Hi Guys, Warning very picture heavy. Two days worth of them.

One of the round toit's I have was to make a new rear tool post for my Myford lathe. Its been on the "to do" list for a while, then recently I spotted some quite cheap parting blades on "Aliexpress" at just under £5 for the pair.

They turned up the other day. That has spurred me to get on and make the tool holder, particularly as I had already acquired a suitable piece of steel.

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These are the parting blades that I bought. 200 mm long, 2 mm thick and 12 mm wide HSS.

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I decided to clamp the blade using two flat pieces of steel with M5 screws. In this picture I had already started machining the tool holder block.
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The block is made from a piece of 20 mm thick BMS plate off cut, approximately 50 mm by 60 mm. I first machined a 12 mm wide groove down one short edge and then marked and drilled a couple of holes 4.2 mm diameter tapping size for M5. After I milled one edge 15 mm wide in two places to allow the clamp plates to grip the edge of the parting blade. Yes I measured from the wrong edge, which is why the screw holes are slightly off set to one side. I then cut two grooves to allow the clamp plates to fit. They were clamped and spotted before the holes were tapped M5. I tried to use some epoxy filler to make the back of the slots square, but one of them came out when I was boring the centre hole.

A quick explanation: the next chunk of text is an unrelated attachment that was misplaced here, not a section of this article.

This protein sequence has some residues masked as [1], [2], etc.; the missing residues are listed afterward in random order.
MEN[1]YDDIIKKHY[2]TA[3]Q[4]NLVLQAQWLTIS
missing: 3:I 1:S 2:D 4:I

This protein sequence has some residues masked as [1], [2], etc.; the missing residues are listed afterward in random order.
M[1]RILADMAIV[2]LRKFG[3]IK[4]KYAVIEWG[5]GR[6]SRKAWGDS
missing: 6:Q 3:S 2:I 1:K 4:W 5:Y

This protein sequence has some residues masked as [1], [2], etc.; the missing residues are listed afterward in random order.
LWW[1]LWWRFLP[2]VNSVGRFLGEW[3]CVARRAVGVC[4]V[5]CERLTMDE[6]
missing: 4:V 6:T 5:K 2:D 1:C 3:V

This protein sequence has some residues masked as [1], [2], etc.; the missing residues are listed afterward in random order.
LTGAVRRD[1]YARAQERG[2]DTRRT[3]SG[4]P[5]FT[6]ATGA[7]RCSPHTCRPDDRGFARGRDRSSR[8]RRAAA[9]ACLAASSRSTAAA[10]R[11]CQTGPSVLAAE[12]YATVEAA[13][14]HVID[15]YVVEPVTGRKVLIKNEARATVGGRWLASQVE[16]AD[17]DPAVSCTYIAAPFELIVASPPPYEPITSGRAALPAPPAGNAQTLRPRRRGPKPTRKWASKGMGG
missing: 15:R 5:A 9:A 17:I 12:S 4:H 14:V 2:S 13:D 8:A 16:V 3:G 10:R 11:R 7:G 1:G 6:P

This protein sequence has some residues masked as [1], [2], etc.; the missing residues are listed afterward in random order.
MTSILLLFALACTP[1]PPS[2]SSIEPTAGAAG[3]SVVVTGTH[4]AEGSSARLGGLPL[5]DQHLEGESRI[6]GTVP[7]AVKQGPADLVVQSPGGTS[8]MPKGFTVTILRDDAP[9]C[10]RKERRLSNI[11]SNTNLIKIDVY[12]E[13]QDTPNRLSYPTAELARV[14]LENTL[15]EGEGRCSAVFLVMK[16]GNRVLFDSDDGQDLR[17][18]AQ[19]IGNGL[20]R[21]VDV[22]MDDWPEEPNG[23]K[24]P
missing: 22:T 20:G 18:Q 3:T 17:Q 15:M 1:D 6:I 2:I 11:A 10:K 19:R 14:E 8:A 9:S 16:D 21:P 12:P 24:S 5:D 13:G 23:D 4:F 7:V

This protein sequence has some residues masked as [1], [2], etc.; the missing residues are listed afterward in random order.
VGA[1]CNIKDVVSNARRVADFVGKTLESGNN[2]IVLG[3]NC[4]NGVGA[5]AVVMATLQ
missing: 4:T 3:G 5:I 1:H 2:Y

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After marking for the centre hole the position of the split clamp was marked drilled and reamed 1/2". I used a short length of silver steel for the clamp pin cut to suit the width of the block.

After which I put it in the four jaw, centred it up and drilled it 5 mm tapping size for M6. Its drilled all the way through and then threaded from both ends. The threads do not meet in the middle, but that isn't a problem.

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The split clamp pin has to be secured in the block so that it cannot move whilst the hole for the post is been machined. I made two thick washers and use a pair of M6 cap screws, one in each end, to secure it.

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I then replaced the pin with the tool block material and centred it up using a dial gauge and a long thin probe located in the centre punch mark. As you can see even with the lathe running the gauge needle doesn't even move. This is the same technique I used when centring the pin for drilling through.

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The hole in the tool block was cut using a Starret 32 mm hole cutter, its a lot quicker than drilling a smaller hole and then using a boring bar, that last picture shows how rough the finish from the hole cutter was, but it left me with a couple of mm to clean up.

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This is the boring bar setup. A 1/2" inch carbon steel boring boring bar, made and supplied by "Alfred Herbert" made many many years ago. I'm sure long before I was born. Anyway it does a suburb job.

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Last but not least the inside of the bored hole and the pin that was cut at the same time.
That scallop will match the curve of the post when its split and a screw through it.

I now need to make a start on the post. I've a nice chunk of cast iron for this.
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